The social theorist Jeremy Bentham designed a prison called the panopticon which allows the observation of all the prisoners without them knowing they are being watched. Bentham did not see the panopticon built during his time, but his design was invoked by Michel Foucault (1926-1984) who is often described as the most important philosopher of the second half of the twentieth century.

In his work Discipline and Punish, Foucault used the panopticon as a metaphor for society’s invasive tendency to observe and punish aberrant behaviour.

Today, the Internet as a structure for social control is sometimes referred to as the new panopticon. Many new technologies, in particular new Internet services, are eroding privacy worldwide, with the United States leading efforts to remove legal restrictions that limit electronic surveillance.

Sometime in 1996, the FBI started using a program called Carnivore to randomly monitor email, a form of surveillance similar to telephone surveillance called “trunk-side” wiretapping, which has been illegal in the United States for more than 30 years. While it has been argued that email should be protected by the Constitution against government intruders, the U.S. Court of Appeals for the Fifth Circuit ruled that email messages stored in a computer are not protected by the Electronic Privacy Communications Privacy Act of 1986.

It is this feature of monitoring Internet users that gives the Internet a semblance of the panopticon prison structure.

As a conceptual structure, the panopticon can apply to any physical structure that allows those in a position of authority to monitor the inmates without the inmates knowing. Within the structure of the Internet, there are multiple layers of observation where no one knows who is the observer and who is the observed.

Today’s Internet user’s privacy is being overlooked to allow corporations to provide declared necessary services such as security against terrorists and hackers, control over illegal content (pornography, pirated computer music and film files, and dangerous information on how to build bombs, etc.)

While it is impossible to say or verify that one central organization is implementing panopticon on the Internet with the objective of achieving social control, the panopticon may in the near future emerge as a desirable structure for the perceived need for the protection of national security over Internet user safety. The American Civil Liberties Union (ACLU) warned against the passage of the Patriot Act, for example, during the second Bush administration as a carte blanche authorization for the FBI to access communications of innocent people contrary to the core promise of the Fourth Amendment.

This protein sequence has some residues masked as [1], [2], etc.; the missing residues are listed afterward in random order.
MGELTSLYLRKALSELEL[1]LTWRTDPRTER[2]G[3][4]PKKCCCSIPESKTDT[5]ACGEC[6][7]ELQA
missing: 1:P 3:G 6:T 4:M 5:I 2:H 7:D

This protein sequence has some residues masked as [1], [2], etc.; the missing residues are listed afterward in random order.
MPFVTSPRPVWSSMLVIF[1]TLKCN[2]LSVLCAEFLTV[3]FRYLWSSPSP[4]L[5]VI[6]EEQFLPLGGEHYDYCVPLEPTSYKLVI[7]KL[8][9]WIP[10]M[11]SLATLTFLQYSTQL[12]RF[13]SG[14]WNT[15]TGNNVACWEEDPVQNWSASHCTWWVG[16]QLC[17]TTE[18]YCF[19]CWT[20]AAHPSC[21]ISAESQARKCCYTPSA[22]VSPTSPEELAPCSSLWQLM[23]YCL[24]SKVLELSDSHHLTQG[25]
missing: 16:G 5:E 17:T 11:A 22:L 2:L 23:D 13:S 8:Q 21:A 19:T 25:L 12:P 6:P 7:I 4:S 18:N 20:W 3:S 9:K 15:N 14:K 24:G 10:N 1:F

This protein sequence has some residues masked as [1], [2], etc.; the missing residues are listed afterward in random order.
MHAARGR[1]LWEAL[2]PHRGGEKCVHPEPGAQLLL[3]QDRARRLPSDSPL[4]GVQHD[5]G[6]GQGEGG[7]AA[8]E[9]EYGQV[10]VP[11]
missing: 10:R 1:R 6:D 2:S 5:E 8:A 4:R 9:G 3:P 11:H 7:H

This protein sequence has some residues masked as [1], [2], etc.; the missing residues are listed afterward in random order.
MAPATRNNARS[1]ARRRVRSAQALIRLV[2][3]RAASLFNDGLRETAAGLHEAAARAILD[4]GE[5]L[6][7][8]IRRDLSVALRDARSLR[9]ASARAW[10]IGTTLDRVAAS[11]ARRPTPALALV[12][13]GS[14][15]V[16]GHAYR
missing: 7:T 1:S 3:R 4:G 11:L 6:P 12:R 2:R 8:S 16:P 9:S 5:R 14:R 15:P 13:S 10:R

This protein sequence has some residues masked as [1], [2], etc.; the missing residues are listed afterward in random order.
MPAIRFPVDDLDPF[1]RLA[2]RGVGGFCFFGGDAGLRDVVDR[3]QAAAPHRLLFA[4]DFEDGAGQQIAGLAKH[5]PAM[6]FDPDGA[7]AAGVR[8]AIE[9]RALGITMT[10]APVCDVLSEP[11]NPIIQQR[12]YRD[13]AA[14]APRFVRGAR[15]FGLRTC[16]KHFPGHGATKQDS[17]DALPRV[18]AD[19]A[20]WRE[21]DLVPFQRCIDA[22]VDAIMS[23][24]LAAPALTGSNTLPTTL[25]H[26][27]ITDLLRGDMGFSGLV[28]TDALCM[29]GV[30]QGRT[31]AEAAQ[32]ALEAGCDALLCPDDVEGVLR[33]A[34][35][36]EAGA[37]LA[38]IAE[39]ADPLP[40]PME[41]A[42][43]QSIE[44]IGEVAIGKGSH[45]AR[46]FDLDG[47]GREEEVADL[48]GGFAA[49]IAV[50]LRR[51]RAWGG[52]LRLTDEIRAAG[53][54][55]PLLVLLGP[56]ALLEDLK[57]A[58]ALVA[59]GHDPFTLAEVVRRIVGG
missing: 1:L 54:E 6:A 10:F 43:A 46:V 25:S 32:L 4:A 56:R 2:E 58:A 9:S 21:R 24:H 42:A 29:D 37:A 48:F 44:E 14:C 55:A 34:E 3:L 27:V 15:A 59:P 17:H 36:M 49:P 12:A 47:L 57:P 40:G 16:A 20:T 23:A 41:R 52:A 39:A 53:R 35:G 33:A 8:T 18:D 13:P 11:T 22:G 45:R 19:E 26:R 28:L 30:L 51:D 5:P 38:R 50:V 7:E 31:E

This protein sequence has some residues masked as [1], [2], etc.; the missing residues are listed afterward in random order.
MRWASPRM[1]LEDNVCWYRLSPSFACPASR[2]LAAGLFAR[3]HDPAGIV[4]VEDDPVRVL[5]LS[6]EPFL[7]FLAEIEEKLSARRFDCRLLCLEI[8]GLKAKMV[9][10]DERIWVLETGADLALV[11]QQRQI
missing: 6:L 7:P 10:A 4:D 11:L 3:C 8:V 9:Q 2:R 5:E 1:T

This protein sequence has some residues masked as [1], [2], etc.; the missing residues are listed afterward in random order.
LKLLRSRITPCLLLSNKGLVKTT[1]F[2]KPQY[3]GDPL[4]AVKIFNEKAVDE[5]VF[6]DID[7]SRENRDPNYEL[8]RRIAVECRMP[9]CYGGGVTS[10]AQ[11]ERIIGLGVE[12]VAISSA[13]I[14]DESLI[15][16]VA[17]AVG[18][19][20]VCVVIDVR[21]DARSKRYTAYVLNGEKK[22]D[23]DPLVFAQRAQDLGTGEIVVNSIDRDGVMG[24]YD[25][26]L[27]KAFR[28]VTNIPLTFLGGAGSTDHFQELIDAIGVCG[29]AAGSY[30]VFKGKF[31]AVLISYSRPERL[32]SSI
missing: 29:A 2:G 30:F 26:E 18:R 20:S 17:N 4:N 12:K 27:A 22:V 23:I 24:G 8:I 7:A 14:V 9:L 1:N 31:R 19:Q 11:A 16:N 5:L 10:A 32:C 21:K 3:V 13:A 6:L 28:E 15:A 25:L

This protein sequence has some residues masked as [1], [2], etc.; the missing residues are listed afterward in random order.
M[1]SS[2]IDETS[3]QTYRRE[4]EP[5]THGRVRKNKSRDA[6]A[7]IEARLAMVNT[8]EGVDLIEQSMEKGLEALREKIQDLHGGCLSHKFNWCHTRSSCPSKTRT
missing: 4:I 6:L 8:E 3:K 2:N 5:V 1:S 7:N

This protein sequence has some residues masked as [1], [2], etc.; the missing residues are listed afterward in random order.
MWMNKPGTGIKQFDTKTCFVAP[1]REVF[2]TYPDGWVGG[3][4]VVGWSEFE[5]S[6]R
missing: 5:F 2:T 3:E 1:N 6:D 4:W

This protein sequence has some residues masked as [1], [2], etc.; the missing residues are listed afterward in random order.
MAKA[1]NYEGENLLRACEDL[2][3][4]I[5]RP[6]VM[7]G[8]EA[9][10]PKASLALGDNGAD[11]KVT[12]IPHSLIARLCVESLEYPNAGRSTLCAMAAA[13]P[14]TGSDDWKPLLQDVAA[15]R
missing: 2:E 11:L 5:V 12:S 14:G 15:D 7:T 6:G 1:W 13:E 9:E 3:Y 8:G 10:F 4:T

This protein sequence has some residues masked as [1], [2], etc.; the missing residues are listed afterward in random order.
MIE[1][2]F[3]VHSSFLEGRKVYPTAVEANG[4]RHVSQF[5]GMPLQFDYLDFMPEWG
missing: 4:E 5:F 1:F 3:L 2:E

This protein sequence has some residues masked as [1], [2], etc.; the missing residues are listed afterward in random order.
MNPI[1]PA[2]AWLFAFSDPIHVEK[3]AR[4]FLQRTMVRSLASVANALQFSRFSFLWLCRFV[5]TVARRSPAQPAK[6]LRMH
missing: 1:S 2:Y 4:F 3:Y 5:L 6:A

With the onset of the “Cam Era” or webcam technology, surveillance cameras have extended the panoptic technology of power. Surveillance has now become even subtler and more intense, fusing material space and cyberspace. One writer has called this as the contemporary urban panopticon.

As in Foucault’s ideation of the panopticon, all that is needed is just a gaze. There is no need for arms, physical violence or material constraints. People under surveillance can, as in the panopticon, be seen but never know when or by whom. They are under control but without physical intervention.

By erasing online privacy as already practised in some countries, governments are quick to embrace mass surveillance that threatens privacy rights. While the West is quick to criticize the Chinese government for its surveillance programs, London, England, with its “ring of steel,” has the highest number of street-corner cameras in the world, with roughly 16 cameras for every square mile.

The number of surveillance cameras in cities has grown so massively that our cities have become like enormous panopticons.

In London, thousands of surveillance cameras that line the city’s intersections and neighbourhoods have been credited for providing license plate numbers, images of suspects and other important clues in crime investigations.

New York, specifically lower Manhattan, the site of two terror attacks that included the 9/11 attack, is not far away in building its own “ring of steel.” The area includes the New York Stock Exchange, the Mercantile Stock Exchange, the Brooklyn Bridge, and the site where the World Trade Centre once stood and where the Freedom Tower is now being built.

Police officials say that surveillance cameras will be effective in helping combat crime and terrorism, perhaps even deter it. Civil liberties advocates, however, argue that such systems are a threat to privacy rights and just another step for a society to move toward a constant state of surveillance.

The modern-day electronic panopticon can be considered as unlimited warrantless surveillance. Civil libertarians, notably the American Bar Association and American Civil Liberties Union, are up in arms against the pervasive use of presidential power to monitor the activities of innocent civilians through electronic surveillance under the pretext of protecting national security interests.

It appears that the events of 9/11 may have pre-empted all objections to state monitoring of suspected or potential terrorists. However, there is a need to balance protection of national security with the right to privacy. While the President of the United States or any government leader must have the ability to use all the appropriate tools in his command to defeat the enemies of democracy, there is always a need for a careful balancing of interests. Otherwise, constitutional freedoms would become a victim of the fight against terrorism.